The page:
VOL17 ISS2 2017

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Page 87 of 117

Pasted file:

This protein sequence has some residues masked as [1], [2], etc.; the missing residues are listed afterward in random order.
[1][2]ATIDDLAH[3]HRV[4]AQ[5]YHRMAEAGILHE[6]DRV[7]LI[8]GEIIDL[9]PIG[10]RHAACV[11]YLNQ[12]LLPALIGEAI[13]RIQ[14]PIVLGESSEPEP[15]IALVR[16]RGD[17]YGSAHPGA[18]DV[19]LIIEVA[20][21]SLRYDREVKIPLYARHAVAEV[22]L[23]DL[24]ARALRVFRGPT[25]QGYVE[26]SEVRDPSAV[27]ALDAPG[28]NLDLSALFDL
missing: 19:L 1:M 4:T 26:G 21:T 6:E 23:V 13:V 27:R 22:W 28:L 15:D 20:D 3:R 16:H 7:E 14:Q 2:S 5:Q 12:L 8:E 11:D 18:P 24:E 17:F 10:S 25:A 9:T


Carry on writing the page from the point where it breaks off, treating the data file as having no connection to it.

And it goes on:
THE ORIGINAL RELOCATION GUIDE — TRIANGLE NC | VOLUME 17 — ISSUE 2 84 CHILDCARE 5 Ways to Reduce New School Jitters BY LESLIE MOORE-MARTINEZ No matter whether you're new to a city or you're settled into the community, the back-to- school season is often a nerve-racking time for parents and young children alike. Adjusting to a new school- year routine can be a weeks-long challenge – but add moving to a new school or child care provider, and the change can become even tougher. Fortunately, if you're faced with moving to a new home during this time, there are steps you can take to help make the transition easier for your child and the whole family. Whether you are preparing for your child to start at a new school or are still adjusting to a new routine, the following tips can help reduce your little one's new school jitters: 1. Read about it with your child. It is often the anticipation of the unknown that makes children anxious about going to a new school or classroom. Reading about it gives children an opportunity to imagine their own experience and share their fears. The following books can help your little one express how they feel, or might feel when school starts: •"When Mommy and Daddy Go to Work" by Joanna Cole • "First Day" by Joan Rankin • "The Kissing Hand" by Audrey Penn • "Don't Go" by Jane Breskin Zalben 2. Establish a daily routine that fits your family's school-year schedule and try to stick to it. Children need the predictability and comfort of routines. Create and stick to a weekday morning routine. If your child hasn't started at the new school yet, start implementing the routine at least two weeks before the first day of school. 3. Nighttime routines are important, too. The whole family can help make school day mornings easier by taking care of tasks the night before. Try making it a habit to pack book bags, complete homework and pick out the next day's clothes in the evening to avoid morning mayhem. 4. Say a quick goodbye and promise to come back. When dropping your child off at school, give a quick hug and kiss, cheerfully say goodbye, and promise to return later. When you linger, you undermine your child's confidence that you feel good about where you are leaving her/him. 5. Establish a partnership with your child's teacher. Children look to their parents' behavior for emotional cues. The more comfortable you are with your child's teacher, the more comfortable your child will be. Over the first few weeks of school, regularly touch base with your child's teacher about how he is adjusting. The more visible you can make the connection between home and school, the more secure your child will feel. Primrose schools in the Raleigh-Durham area accept children from 6 weeks old through pre-K, with select schools offering private kindergarten as well as before and after-school programs and summer camps for school-age children. The Primrose Balanced Learning® approach nurtures children's intellectual, creative, physical and social-emotional development through a balance of purposeful play and nurturing guidance from teachers. More than 1,800 children are currently enrolled at Primrose schools in the Triangle region. To learn more about the 10 schools in the Raleigh-Durham area, visit tips for a smoother school experience Owner of Primrose School at e Park

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